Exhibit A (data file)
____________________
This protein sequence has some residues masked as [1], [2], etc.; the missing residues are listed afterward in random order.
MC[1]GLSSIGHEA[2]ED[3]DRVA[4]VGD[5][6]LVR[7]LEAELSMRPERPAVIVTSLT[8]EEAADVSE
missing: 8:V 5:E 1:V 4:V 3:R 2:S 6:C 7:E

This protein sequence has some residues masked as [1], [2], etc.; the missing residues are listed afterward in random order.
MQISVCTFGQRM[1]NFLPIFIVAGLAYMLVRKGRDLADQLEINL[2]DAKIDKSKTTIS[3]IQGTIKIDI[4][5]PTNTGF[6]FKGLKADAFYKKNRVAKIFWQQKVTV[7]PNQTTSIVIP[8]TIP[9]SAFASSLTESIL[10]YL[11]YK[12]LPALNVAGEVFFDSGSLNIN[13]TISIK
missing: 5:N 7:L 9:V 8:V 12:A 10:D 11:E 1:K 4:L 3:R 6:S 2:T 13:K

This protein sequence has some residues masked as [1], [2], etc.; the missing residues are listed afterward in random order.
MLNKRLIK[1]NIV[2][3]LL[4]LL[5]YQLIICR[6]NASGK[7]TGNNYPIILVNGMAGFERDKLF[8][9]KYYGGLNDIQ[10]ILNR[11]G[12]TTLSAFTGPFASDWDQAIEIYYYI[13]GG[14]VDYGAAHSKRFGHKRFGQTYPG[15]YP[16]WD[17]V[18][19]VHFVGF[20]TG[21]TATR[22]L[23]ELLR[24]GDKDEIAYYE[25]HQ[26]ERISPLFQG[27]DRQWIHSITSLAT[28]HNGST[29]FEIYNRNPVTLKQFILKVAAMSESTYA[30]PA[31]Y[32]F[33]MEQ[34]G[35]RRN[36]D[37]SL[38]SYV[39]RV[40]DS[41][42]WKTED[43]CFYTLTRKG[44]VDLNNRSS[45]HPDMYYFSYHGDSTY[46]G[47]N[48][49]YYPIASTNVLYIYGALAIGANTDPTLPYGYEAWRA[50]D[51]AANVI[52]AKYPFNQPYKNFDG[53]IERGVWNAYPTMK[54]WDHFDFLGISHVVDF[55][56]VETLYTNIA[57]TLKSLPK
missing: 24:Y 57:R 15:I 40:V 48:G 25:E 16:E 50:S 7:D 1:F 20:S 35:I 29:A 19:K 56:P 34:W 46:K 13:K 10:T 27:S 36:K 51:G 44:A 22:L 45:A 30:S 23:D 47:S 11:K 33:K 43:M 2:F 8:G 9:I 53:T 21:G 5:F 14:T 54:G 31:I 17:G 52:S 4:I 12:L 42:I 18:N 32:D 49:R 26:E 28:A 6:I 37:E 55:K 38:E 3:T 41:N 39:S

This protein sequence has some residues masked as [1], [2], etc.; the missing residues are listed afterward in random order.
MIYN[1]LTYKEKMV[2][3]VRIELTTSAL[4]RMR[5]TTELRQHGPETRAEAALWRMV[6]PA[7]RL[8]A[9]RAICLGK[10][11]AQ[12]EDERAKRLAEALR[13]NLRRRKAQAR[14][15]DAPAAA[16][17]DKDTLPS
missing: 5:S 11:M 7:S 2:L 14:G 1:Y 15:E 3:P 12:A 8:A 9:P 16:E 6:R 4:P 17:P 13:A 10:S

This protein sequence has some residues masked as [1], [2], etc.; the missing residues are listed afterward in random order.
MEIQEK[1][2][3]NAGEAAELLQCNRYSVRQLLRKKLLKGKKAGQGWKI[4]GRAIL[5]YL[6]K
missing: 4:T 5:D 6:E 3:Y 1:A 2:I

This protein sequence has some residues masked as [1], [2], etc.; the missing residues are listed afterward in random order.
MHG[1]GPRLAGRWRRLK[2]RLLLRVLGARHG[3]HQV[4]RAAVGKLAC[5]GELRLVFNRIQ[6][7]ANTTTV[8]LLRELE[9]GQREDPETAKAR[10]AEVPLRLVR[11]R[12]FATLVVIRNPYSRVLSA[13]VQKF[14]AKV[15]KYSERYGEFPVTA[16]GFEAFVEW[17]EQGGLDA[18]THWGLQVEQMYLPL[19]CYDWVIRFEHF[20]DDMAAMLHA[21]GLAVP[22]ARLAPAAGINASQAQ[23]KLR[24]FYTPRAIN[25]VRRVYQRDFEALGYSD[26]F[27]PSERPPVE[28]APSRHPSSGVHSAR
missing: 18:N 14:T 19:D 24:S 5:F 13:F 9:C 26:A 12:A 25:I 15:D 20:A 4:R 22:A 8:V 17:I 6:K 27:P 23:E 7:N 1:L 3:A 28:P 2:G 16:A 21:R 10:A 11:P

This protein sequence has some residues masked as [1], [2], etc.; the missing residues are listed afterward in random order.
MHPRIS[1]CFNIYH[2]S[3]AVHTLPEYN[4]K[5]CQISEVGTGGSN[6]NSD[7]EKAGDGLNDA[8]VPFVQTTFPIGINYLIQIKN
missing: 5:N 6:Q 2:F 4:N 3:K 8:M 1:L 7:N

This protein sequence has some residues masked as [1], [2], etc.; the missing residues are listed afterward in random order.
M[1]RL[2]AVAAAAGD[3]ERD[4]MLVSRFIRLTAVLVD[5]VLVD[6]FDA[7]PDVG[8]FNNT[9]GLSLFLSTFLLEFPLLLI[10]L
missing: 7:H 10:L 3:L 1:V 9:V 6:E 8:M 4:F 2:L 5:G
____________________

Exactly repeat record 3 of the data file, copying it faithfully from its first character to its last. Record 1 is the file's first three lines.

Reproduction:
This protein sequence has some residues masked as [1], [2], etc.; the missing residues are listed afterward in random order.
MLNKRLIK[1]NIV[2][3]LL[4]LL[5]YQLIICR[6]NASGK[7]TGNNYPIILVNGMAGFERDKLF[8][9]KYYGGLNDIQ[10]ILNR[11]G[12]TTLSAFTGPFASDWDQAIEIYYYI[13]GG[14]VDYGAAHSKRFGHKRFGQTYPG[15]YP[16]WD[17]V[18][19]VHFVGF[20]TG[21]TATR[22]L[23]ELLR[24]GDKDEIAYYE[25]HQ[26]ERISPLFQG[27]DRQWIHSITSLAT[28]HNGST[29]FEIYNRNPVTLKQFILKVAAMSESTYA[30]PA[31]Y[32]F[33]MEQ[34]G[35]RRN[36]D[37]SL[38]SYV[39]RV[40]DS[41][42]WKTED[43]CFYTLTRKG[44]VDLNNRSS[45]HPDMYYFSYHGDSTY[46]G[47]N[48][49]YYPIASTNVLYIYGALAIGANTDPTLPYGYEAWRA[50]D[51]AANVI[52]AKYPFNQPYKNFDG[53]IERGVWNAYPTMK[54]WDHFDFLGISHVVDF[55][56]VETLYTNIA[57]TLKSLPK
missing: 24:Y 57:R 15:I 40:V 48:G 25:E 16:E 50:S 7:D 1:F 20:S 35:I 29:A 19:K 56:P 34:W 46:K 13:K 10:T 27:S 36:K 51:G 44:A 22:L 45:A 30:S 23:D 47:S 11:K 33:K 43:M 2:F 8:G 9:I 53:T 21:G 5:F 14:T 54:G 31:I 17:G 52:S 4:I 12:L 42:I 18:N 32:D 49:R 26:E 28:A 6:I 37:E 55:K 38:E 3:T 41:N 39:S